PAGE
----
For many years, Iran has given money and ideological support to radical Palestinian groups, especially Hamas and ... Daily Telegraph
By Anton La Guardia in Tel Aviv
Iran has taken control of many Palestinian terrorist cells from Yasser Arafat's Fatah movement, giving them funds and orders to attack Israeli targets, and even rewarding successful missions with "bonuses", according to a senior Israeli security source.
For many years, Iran has given money and ideological support to radical Palestinian groups, especially Hamas and Islamic Jihad, responsible for most of the Israeli deaths in the past four years of the Palestinian uprising.
But Israel believes that much of the Fatah-affiliated armed faction, calling itself the Al-Aqsa Martyrs' Brigades, has now come under Iran's sway, especially in the West Bank.
Scores of Palestinian attacks, accounting for roughly a third of the 98 Israelis killed so far this year, are believed to have been orchestrated by the Lebanese Hizbollah movement.
The Shia group pioneered the use of suicide bombings in the 1980s, kidnapped westerners and successfully drove the Israeli army out of south Lebanon in 2000. Hizbollah is now a political party in Lebanon.
"Hizbollah is a finger of Iran's hand," the senior Israeli security source said. "In the past year we can see increasing Iranian influence in Palestinian attacks on Israel.
"The same people sometimes receive money both from Arafat's headquarters and from Hizbollah. If the attack succeeds in causing fatalities, they get a bonus from Hizbollah."
Another security source said Hizbollah rewards Palestinian cells to the tune of $5,000 (£2,900) for each Israeli killed.
Israel regards Teheran as its mortal enemy, and has every interest in presenting Iran as a dangerous state sponsor of international terrorism. But on the issue of penetrating Fatah, Israel is in unusual agreement with Palestinian leaders.
Yasser Arafat, the Palestinian "president" who has been confined to his Ramallah headquarters for more than three years, said this week that Hizbollah was trying to infiltrate Fatah.
He said Iran was financing radical Islamist groups, and denounced Iran's spiritual leader, Ali Khamenei.
He said: "Khamenei is working against us. He is giving money to all these fanatical groups. Khamenei is a troublemaker."
Mr Arafat implied that he retains control of Fatah cells. But Israel believes many of his armed followers are being directed by Hizbollah after many cells were broken up during Israel's re-invasion of West Bank cities in April 2002.
The security official said Hizbollah had a team of 10 "controllers" in Beirut dedicated to overseeing the cells.
The senior Israeli security source highlighted in particular the role of an Israeli Arab who fled to Lebanon in 2000.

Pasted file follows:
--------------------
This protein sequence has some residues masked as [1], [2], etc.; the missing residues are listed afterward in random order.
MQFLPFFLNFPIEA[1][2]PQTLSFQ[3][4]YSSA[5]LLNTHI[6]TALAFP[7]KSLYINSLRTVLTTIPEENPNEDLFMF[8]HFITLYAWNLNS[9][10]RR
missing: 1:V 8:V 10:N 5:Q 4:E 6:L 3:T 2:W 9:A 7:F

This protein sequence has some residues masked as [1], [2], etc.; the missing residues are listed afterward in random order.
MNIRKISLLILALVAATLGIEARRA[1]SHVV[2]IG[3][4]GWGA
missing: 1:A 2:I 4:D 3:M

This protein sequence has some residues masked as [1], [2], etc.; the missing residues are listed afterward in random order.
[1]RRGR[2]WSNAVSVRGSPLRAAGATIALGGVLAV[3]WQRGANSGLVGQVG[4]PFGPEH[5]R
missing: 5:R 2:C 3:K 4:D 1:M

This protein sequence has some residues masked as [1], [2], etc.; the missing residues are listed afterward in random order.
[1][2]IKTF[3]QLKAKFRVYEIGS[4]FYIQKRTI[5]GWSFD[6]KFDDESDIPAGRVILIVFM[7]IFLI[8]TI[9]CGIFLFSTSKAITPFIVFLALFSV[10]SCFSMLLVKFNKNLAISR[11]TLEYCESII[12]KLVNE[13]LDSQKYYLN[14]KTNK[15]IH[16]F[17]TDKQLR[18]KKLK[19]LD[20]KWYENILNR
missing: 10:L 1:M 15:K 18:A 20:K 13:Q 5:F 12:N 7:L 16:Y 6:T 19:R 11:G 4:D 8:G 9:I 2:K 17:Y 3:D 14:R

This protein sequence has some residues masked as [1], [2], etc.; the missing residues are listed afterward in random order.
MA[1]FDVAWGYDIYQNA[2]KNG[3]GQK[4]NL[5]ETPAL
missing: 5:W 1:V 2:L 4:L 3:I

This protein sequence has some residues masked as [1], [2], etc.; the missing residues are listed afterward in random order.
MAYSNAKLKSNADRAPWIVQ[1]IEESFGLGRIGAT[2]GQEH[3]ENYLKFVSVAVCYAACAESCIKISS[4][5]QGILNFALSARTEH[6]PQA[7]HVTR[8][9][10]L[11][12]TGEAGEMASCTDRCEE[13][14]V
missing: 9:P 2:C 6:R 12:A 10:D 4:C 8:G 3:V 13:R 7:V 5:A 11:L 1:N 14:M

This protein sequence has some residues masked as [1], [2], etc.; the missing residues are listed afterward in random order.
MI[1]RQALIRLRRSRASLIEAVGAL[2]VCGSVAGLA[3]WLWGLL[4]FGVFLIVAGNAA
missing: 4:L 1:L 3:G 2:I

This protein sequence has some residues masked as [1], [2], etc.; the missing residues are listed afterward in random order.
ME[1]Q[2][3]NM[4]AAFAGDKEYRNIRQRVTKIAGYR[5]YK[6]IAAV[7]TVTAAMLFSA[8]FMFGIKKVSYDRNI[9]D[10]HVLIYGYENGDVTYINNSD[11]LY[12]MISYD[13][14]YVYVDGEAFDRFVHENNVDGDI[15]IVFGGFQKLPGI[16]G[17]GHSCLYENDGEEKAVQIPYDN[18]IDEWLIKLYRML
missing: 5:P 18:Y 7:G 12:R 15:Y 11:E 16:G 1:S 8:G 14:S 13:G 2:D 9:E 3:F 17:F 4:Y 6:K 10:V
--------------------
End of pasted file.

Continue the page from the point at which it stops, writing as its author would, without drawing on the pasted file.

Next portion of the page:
He allegedly masterminded the abduction of Elhanan Tennenbaum, an Israeli reserve colonel lured to the United Arab Emirates, kidnapped and held in Lebanon for more than three years before being freed in a prisoner exchange last January.
The Israeli Arab's apparent connection with the Israeli and criminal underworld has helped him to remain in contact with Fatah gunmen.
"Since Arafat's headquarters was destroyed and people were arrested, local cells have had no leadership," said the Israeli security source.
"They are more like gangs than ideological terrorist organisations."
The source said Hizbollah also channels funds to Islamic Jihad, and has tried to recruit a "fifth column" among Israeli Arabs, who formally enjoy full citizenship rights as opposed to Palestinians living under Israeli occupation in the West Bank and Gaza Strip.
Israel believes that Hamas, the most active of the Palestinian armed factions, has refused to receive orders from Hizbollah, regarding itself as an important movement in its own right.
Instead, the Israeli security sources say that Hamas liaises directly with Teheran through Iran's Revolutionary Guards and Iranian intelligence agencies.
Israel says that in raids on branches of the Arab Bank in the West Bank town of Ramallah, it seized $8 million in funds sent to terrorist groups, mainly by Iran and Hizbollah.
Hizbollah gained popularity among Palestinians after Israel's withdrawal from Lebanon in May 2000.
Senior Israeli officials are convinced that a contributory factor in the outbreak of the Palestinian uprising or intifida - which has so far claimed the lives of some 1,000 Israelis and about 3,500 Palestinians - was the belief that Palestinians could also evict the Israelis by force.
Sheikh Hassan Nasrallah, the Hizbollah leader, makes no secret of trying to help Palestinians.
Last July, he blamed Israel for a car bomb that killed a Hizbollah member, Ghaleb Awwali, in Beirut. He said the victim was a martyr to Palestine because he was part of the team dedicated to helping their brothers in Palestine. "We do not want to hide this truth. We want to declare it and boast about it," he added.